If we carry on walking, up towards the Headrow, we reach New Briggate, home to the Grand Theatre, the Mint Club, The North Bar, the world’s most expensive newsagents and an endless cavalcade of Fried Chicken Emporiums. On a weekend, after dark, the street is a hive of activity.
Watching the people get lairy
It’s not very pretty I tell thee
Walking through town is quite scary
It’s not very sensible either
That’s the Kaiser Chiefs on their song I Predict a Riot. Apparently it’s about walking down New Briggate on a Saturday night. As songs go, it’s pretty catchy (if rather judgemental) but then we can be a pretty censorious lot in Leeds.
A friend of a friend he got beaten
He looked the wrong way at a policeman
Would never of happened to Smeaton
An old Leodensian
John Smeaton (the civil engineer who John Smeaton Community College is named after) may have escaped the long arm of the law but it isn’t just the rich and famous of the city whose dealings with the criminal justice system have been immortalised in song. The Ballad of Joseph Myers tells the story a double hanging outside the gates of Armley Gaol in 1864. It’s not a cheerful song but there’s a beautiful version by Leeds-based folk singer John Rennard on his album Brimbledon Fair.
I am a poor unhappy man
In Armley Gaol I lie
And for the murder of my wife
I am condemned to die
Oh Joseph Myers is my name
In Sheffield Town was born
And for the murder of my wife
I’m doomed to die in scorn
Whatever your feelings about Leeds City Centre, it’s a pretty hectic place on a Friday night and so we’ll quickly turn left onto Merrion Street and head up past The Wrens pub and the shell of the old lap-dancing club to the taxi rank. From there we’ll jump into a cab and head towards Kirkstall. As we go, spare a moment to think of those inhabitants of Leeds who have left the city far behind and gone on to what the papers call “better things”. That’s what Leeds boy Jake Thackray, the “North Country Noël Coward“, did when he wrote the following:
Now that she’s the queen, the Aphrodite of the socialite magazines,
Though her photo’s à la mode, we knew her before down the Kirkstall Road.
Those jewelled arms and neck that taste of Chanel … well …
When they were none so white, all Kirkstall knew them well.
On arriving in Kirkstall, we’ll step off the road and head towards the Abbey. It’s been here since the 12th Century and the ruins are a sight to see in the moonlight. As we stand by the river, listening the water roaring through the darkness, spare a thought for those who have wondered the grounds of the Abbey before. Mary, the Maid of the Inn is another broadside ballad, this time based on a poem by Robert Southey, a former Poet Laureate. It tells the story of Mary, a young woman who worked at a local inn. On wandering the ruins of the Abbey one night, she spied her lover, Richard burying a corpse in the grounds and, having reported him to the local magistrates, went mad when her testimony led to his execution.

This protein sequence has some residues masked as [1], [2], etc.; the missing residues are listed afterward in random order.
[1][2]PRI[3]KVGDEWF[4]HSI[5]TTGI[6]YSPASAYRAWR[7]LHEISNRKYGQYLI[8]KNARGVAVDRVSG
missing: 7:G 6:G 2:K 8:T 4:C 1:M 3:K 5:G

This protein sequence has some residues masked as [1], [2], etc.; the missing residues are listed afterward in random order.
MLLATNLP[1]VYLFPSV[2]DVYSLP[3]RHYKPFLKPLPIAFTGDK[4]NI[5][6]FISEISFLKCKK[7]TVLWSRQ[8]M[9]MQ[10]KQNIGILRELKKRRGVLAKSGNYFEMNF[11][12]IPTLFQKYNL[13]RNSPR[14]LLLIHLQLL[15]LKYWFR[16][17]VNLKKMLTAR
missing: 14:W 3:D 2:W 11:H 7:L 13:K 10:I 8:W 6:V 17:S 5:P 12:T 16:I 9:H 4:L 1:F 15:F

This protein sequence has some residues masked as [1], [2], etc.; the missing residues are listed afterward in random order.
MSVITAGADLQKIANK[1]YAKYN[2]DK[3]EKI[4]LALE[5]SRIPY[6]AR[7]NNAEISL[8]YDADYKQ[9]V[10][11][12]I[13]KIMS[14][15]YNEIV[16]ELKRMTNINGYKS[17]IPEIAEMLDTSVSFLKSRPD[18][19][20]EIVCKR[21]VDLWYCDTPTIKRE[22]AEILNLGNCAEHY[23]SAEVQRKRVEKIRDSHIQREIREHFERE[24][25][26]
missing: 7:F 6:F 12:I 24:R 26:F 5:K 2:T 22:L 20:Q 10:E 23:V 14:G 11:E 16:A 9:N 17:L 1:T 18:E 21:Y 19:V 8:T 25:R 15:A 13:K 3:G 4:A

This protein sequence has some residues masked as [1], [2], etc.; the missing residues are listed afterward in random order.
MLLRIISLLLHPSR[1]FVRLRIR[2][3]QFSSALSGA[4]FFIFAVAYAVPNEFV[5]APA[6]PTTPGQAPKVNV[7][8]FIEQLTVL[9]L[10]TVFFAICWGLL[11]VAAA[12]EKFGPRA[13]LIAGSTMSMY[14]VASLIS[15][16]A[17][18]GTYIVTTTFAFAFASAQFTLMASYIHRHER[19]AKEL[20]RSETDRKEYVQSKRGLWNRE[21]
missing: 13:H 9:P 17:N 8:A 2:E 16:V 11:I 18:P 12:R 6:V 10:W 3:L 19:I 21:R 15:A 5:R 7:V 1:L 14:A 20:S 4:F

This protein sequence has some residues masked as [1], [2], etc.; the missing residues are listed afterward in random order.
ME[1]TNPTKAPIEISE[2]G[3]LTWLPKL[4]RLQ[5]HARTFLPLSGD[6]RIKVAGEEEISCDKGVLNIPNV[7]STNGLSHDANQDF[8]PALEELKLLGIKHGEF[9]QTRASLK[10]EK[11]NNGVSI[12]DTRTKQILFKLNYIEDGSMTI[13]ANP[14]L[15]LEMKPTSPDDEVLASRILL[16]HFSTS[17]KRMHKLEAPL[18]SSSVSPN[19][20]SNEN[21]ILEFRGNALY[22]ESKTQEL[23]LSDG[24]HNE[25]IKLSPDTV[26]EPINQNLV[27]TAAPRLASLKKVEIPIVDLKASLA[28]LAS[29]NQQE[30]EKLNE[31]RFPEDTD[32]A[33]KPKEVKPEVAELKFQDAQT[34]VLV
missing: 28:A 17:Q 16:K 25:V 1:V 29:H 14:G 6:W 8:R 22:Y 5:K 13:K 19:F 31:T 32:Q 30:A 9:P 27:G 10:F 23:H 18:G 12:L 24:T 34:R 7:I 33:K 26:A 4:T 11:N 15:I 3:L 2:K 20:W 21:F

Where the old abbey stands on a common hard by,
His gibbet is now to be seen;
Not far from the inn it engages the eye,
The trav’ller beholds it, and thinks, with a sigh,
Of poor Mary, the maid of the inn.
Southey reputedly heard the story whilst staying in Leeds in the late 1700s and it’s said that on cold and moonlit nights, the ghost of poor mad Mary still stalks the aisles and cloisters of the Abbey. So I guess we’ll have to keep to keep our eyes peeled.
We’ll draw our journey to a close here in the grounds of the ruined Abbey. It’s one of the oldest buildings in the city and it seems like a suitable place to end our musical mystery tour. The songs above are by no means the only ones that reference the city of Leeds but I think they’re fairly representative of the way in which the city has been portrayed in song.
It has to be said that some of them are quite obscure though, and I think perhaps there ought to be more songs about Leeds – ones that really do, as Morrissey would have it, say something about the lives of the people who live here.